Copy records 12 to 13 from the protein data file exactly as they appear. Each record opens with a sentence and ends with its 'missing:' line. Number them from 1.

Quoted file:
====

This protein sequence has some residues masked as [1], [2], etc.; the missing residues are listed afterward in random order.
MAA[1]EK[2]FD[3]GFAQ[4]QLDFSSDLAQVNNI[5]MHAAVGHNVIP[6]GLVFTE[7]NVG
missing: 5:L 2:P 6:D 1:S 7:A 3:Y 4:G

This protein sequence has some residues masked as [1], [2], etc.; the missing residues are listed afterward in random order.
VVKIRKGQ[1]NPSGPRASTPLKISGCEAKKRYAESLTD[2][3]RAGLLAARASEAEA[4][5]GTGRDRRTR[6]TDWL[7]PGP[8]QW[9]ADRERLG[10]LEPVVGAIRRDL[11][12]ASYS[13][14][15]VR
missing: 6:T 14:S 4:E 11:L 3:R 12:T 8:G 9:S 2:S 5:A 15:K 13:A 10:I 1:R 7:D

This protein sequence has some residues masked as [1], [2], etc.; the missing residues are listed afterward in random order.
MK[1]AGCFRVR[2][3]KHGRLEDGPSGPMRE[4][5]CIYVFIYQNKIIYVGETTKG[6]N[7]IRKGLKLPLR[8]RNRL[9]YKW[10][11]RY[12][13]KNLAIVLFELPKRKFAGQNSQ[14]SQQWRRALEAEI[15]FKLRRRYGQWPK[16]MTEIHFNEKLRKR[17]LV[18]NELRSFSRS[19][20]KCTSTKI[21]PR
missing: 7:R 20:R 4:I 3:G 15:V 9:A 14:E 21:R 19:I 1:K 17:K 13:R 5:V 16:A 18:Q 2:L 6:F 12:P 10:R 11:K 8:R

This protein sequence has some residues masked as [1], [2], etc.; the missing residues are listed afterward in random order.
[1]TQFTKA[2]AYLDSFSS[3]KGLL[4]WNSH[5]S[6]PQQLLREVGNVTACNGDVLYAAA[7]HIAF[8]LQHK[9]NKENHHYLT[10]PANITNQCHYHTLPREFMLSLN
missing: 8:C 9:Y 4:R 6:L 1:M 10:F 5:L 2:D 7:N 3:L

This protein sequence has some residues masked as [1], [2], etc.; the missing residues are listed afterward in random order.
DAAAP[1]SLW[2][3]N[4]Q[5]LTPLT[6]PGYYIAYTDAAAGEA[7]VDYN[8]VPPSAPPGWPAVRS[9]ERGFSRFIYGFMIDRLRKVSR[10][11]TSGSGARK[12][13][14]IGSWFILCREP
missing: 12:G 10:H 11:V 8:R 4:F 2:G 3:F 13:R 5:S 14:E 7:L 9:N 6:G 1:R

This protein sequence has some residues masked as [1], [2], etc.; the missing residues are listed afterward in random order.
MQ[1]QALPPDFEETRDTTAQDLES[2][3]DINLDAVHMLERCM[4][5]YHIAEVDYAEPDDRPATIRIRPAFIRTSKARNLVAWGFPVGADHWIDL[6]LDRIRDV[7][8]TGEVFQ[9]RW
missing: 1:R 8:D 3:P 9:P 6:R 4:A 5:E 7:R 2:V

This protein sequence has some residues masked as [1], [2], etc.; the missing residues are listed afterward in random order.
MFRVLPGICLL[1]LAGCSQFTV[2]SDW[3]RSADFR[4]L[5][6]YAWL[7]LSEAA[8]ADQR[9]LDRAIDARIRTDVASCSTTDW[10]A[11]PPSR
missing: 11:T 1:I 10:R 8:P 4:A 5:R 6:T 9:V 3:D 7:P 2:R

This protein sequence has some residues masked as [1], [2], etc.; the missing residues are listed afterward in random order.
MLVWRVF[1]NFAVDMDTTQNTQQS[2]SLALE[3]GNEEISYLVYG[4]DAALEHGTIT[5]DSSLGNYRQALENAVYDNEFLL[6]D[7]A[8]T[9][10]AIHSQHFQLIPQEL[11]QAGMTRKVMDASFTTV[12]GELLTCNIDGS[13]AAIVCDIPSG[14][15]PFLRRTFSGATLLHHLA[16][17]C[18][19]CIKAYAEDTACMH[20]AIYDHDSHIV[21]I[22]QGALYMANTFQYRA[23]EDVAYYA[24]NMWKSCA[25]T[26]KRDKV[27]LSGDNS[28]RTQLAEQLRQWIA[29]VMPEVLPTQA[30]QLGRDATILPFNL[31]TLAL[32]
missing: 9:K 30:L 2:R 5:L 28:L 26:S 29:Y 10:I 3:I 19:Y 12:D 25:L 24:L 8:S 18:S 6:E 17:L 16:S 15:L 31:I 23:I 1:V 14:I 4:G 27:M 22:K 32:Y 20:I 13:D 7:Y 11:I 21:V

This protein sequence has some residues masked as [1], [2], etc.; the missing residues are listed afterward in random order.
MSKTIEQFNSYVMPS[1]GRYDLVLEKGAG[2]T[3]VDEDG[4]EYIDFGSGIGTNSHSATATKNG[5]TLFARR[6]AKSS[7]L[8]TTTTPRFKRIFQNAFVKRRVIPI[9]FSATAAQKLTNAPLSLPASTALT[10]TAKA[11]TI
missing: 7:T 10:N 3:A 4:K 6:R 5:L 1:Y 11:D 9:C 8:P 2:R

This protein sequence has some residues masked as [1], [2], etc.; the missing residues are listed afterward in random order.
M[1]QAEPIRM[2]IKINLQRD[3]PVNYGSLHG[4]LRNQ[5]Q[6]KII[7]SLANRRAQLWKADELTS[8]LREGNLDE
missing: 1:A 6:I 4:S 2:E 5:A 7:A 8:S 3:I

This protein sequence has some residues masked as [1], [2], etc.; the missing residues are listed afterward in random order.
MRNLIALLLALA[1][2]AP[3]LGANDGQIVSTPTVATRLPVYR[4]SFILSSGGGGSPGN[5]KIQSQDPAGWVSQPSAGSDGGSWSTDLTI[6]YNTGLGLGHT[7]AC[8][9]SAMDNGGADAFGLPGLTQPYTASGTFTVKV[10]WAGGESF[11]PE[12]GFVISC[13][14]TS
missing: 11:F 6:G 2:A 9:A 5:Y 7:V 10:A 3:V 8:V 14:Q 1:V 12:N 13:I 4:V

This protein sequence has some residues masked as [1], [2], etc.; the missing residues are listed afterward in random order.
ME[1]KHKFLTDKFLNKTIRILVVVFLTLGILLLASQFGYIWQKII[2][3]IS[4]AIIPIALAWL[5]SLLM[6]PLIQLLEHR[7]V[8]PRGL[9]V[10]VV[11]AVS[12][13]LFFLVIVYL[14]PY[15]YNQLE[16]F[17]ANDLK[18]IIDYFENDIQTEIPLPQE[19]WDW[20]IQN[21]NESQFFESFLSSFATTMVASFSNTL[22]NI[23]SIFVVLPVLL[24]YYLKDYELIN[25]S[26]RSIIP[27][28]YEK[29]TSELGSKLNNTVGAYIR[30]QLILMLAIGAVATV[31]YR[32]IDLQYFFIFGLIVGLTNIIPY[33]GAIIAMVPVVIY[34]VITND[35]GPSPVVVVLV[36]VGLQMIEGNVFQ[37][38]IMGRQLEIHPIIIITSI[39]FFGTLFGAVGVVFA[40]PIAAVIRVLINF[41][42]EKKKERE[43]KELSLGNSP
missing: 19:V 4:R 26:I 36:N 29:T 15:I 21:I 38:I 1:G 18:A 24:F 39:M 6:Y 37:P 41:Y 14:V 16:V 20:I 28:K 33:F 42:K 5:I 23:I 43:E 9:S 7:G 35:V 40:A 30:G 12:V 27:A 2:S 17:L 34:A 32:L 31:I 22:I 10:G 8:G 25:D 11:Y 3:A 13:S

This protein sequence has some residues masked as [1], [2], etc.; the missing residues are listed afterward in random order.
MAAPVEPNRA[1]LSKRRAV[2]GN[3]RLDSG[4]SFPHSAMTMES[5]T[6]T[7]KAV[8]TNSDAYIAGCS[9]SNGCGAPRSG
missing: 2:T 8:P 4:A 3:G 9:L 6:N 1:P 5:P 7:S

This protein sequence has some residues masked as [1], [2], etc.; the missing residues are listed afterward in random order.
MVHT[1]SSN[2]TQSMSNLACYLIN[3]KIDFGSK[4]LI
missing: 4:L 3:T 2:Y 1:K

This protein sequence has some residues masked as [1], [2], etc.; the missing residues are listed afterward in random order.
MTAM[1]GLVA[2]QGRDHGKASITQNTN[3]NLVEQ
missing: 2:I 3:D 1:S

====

This protein sequence has some residues masked as [1], [2], etc.; the missing residues are listed afterward in random order.
ME[1]KHKFLTDKFLNKTIRILVVVFLTLGILLLASQFGYIWQKII[2][3]IS[4]AIIPIALAWL[5]SLLM[6]PLIQLLEHR[7]V[8]PRGL[9]V[10]VV[11]AVS[12][13]LFFLVIVYL[14]PY[15]YNQLE[16]F[17]ANDLK[18]IIDYFENDIQTEIPLPQE[19]WDW[20]IQN[21]NESQFFESFLSSFATTMVASFSNTL[22]NI[23]SIFVVLPVLL[24]YYLKDYELIN[25]S[26]RSIIP[27][28]YEK[29]TSELGSKLNNTVGAYIR[30]QLILMLAIGAVATV[31]YR[32]IDLQYFFIFGLIVGLTNIIPY[33]GAIIAMVPVVIY[34]VITND[35]GPSPVVVVLV[36]VGLQMIEGNVFQ[37][38]IMGRQLEIHPIIIITSI[39]FFGTLFGAVGVVFA[40]PIAAVIRVLINF[41][42]EKKKERE[43]KELSLGNSP
missing: 19:V 4:R 26:I 36:N 29:T 15:I 21:I 38:I 1:G 18:A 24:F 39:M 6:Y 37:P 41:Y 14:V 16:V 20:I 28:K 33:F 42:K 5:I 23:I 43:E 9:S 7:G 35:V 40:A 30:G 12:V 27:A 2:S 17:L 34:A 32:L 31:I 22:I 10:G 8:G 25:D 11:Y 3:A 13:S

This protein sequence has some residues masked as [1], [2], etc.; the missing residues are listed afterward in random order.
MAAPVEPNRA[1]LSKRRAV[2]GN[3]RLDSG[4]SFPHSAMTMES[5]T[6]T[7]KAV[8]TNSDAYIAGCS[9]SNGCGAPRSG
missing: 2:T 8:P 4:A 3:G 9:L 6:N 1:P 5:P 7:S